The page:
Wheat and beans were able to maintain strength throughout the day yesterday, while corn continued to struggle a bit. At the close, we saw July corn down 1 with December corn up 3. July wheat was 17 higher, while July soybeans were up 39, with November up 26.
Much of the conversation yesterday continued to center on what is taking place in the Black Sea and whether or not we will see Ukraine able to reenter the global market with the bulk of their grain supplies. Turkey announced that it has the first draft of a road map to reopening ports put together with a meeting between Ukraine, Russia, Turkey, and UN officials set to be held next week.
The road map which is said to have been built after negotiations with all parties will focus on routes, insurance, and security guarantees with a command center set to be opened in Istanbul, Turkey. Interesting to note Russia announced the removal of export limitations on several of their fertilizer products, while some believe this was an act to show good faith, others say an update to the export quotas was set to take place no matter the geopolitical situation.
Traders and renewable fuels groups expect the EPA to announce updated and final biofuel blending requirements for 2020 through 2022 today. According to sources, the 2020 blending requirements will come in as indicated in late last year's proposal, with a slight increase in ethanol blending requirements expected from the proposal for 2021.
Early indications for 2022 requirements were disappointing to biodiesel and renewable diesel groups last December, with requirements coming in lower than initially expected. However, there was some chatter yesterday that more supportive figures could be seen in the EPA requirements released today. Talk of increased biodiesel blending in Brazil lent support to the complex as well, helping send soy oil higher and soybeans back to within shouting distance of recent highs.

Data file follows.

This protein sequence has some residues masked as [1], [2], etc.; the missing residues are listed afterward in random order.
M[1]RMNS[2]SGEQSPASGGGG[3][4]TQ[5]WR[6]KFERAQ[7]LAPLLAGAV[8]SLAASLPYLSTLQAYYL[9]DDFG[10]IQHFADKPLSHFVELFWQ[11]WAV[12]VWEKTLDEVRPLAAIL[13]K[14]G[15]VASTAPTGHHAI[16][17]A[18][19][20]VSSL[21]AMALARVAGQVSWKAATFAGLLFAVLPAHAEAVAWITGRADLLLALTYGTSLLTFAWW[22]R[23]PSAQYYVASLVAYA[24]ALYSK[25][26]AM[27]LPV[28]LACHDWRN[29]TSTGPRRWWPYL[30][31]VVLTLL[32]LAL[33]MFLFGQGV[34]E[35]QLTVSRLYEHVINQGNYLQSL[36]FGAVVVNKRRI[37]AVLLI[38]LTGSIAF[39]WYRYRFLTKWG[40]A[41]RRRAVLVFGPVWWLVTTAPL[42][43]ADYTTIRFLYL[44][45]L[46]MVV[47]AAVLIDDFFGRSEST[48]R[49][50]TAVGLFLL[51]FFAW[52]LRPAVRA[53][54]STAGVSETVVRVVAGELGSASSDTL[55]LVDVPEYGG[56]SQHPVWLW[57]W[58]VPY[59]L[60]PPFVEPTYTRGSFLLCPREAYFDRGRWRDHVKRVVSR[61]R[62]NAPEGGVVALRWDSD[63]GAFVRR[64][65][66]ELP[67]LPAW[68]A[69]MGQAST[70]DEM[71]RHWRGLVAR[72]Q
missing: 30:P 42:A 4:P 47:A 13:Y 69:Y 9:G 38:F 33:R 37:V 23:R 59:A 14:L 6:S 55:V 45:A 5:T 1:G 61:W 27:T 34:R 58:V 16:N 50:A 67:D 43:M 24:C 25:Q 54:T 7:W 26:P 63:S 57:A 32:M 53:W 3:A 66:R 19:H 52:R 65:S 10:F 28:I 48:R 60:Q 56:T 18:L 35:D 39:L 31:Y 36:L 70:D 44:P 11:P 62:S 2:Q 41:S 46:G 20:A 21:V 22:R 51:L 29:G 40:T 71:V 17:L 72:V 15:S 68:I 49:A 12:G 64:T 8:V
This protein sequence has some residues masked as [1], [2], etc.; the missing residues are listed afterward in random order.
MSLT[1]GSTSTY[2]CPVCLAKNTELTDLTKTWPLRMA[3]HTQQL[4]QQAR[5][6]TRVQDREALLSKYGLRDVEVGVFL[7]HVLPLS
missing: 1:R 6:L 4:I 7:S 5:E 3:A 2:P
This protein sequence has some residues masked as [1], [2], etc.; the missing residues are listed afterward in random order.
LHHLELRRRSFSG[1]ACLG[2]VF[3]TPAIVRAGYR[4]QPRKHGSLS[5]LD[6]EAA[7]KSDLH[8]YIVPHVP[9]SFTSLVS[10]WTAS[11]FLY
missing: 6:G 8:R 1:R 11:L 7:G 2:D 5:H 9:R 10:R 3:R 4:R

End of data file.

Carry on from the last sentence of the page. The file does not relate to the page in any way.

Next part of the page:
Ethanol production figures released yesterday showed a sharp uptick in production week over week as moves in the energy complex continue to incentivize supply growth. Stocks were down on the week as refiners are working to keep the gasoline supply pipeline as full as possible.
Weather-wise much of the wettest portions of North Dakota are expected to remain dry in the week ahead, with the rest of the Corn Belt looking to see cooler than normal temperatures and rain. Meteorologists remain somewhat perplexed by the recent shift over to much wetter conditions as La Nina remains present, something that tends to translate into much drier conditions, especially in the Southern Plains.
Forecasters continue to point to the risk of hotter and drier than normal conditions developing, though model runs continue to indicate a relatively benign pattern through at least the next two weeks, with some talk of wetter than normal conditions remaining in place across much of the Corn Belt through the 10th of July.
Looking ahead we will get updated export sales figures this morning, with traders expecting marginal sales for corn, beans and wheat. We saw a big sales announcement yesterday to Pakistan for new crop beans but continue to see relatively mundane buying interest elsewhere.
There was a lot of talk yesterday regarding Chinese demand and buying interest, though nothing in the cash market really indicates they are moving aggressively in either beans or corn.
Interesting to note we have seen an uptick in open interest for corn this week, in the face of a move lower. Open interest is as it sounds, an indication of how many participants are actively trading in the market. When a market makes a big move, traders look to open interest to see if it is increasing or decreasing, an increase of course indicates new participants, while a decrease indicates folks are closing out trades and leaving the market.
In the face of the recent sell off in corn, many would have believed it was fund longs looking to leave the positions they have open, however, the increase in open interest as the market has moved lower would indicate new speculators are entering the market as sellers.
After the close yesterday, the USDA released average prices for April. It should come as no surprise corn, soybeans and wheat all set new record highs. At $7.08 corn outpriced the April high set at $6.97 in 2013, while soybeans blew their previous April record, also set in 2013, out of the water by $1.40 with an average price of $15.80. Wheat set a new record high as well, nearly $2.00 higher than the previous high set in April of 2011.
We're likely to see some solid back and forth today as we await EPA and export updates ahead of the weekend.
Corn up 2 to 4
Beans down 4 to 7